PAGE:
NUMBER II:—ITS COMPANION.
The Spiritual Form of Pitt guiding Behemoth; he is that Angel who, pleased to perform the Almighty's orders, rides on the whirlwind, directing the storms of war; He is ordering the Reaper to reap the Vine of the Earth, and the Ploughman to plough tip the Cities and Towers.
This Picture also is a proof of the power of colours unsullied with oil or with any cloggy vehicle. Oil has falsely been supposed to give strength to colours: but a little consideration must show the fallacy of this opinion. Oil will not drink or absorb colour enough to stand the test of very little time and of the air. It deadens every colour it is mixed with, at its first mixture, and in a little time becomes a yellow mask over all that it touches. Let the works of modern Artists since Rubens' time witness the villany of some one at that time, who first brought Oil Painting into general opinion and practice: since which we have never had a Picture painted that could show itself by the side of an earlier production. Whether Rubens or Vandyke, or both, were guilty of this villany, is to be inquired in another work on Painting, and who first forged the silly story and known falsehood about John of Bruges inventing oil-colours: in the meantime let it be observed, that before Vandyke's time and in his time all the genuine Pictures are on Plaster or Whiting grounds, and none since.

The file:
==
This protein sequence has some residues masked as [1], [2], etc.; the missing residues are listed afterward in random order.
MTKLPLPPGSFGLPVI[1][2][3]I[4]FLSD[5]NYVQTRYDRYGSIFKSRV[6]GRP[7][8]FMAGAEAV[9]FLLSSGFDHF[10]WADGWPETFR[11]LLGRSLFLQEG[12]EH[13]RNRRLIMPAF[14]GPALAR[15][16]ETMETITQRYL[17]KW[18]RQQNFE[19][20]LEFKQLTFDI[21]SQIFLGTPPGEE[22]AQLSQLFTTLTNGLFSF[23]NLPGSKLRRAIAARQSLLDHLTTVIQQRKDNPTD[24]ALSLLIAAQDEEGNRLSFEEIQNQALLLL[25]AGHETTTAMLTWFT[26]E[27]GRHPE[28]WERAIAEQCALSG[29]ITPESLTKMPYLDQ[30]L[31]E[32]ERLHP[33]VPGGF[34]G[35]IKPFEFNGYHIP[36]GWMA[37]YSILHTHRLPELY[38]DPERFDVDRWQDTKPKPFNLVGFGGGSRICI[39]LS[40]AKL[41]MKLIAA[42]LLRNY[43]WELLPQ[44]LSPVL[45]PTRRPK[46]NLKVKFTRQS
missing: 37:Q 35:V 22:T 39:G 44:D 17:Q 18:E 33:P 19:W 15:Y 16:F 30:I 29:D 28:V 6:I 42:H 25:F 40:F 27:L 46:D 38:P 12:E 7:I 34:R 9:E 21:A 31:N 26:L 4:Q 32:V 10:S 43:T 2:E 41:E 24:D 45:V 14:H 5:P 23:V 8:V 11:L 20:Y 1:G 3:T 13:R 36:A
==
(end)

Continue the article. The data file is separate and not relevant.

The two Pictures of Nelson and Pitt are compositions of a mythological cast, similar to those Apotheoses of Persian, Hindoo, and Egyptian Antiquity, which are still preserved on rude monuments, being copies from some stupendous originals now lost, or perhaps buried till some happier age. The Artist having been taken in vision into the ancient republics, monarchies, and patriarchates of Asia, has seen those wonderful originals, called in the Sacred Scriptures the Cherubim, which were sculptured and painted on walls of Temples, Towers, Cities, Palaces, and erected in the highly cultivated States of Egypt, Moab, Edom, Aram, among the Rivers of Paradise—being originals from which the Greeks and Hetrurians copied Hercules Farnese, Venus of Medicis, Apollo Belvedere, and all the grand works of ancient art. They were executed in a very superior style to those justly admired copies, being with their accompaniments terrific and grand in the highest degree. The Artist has endeavoured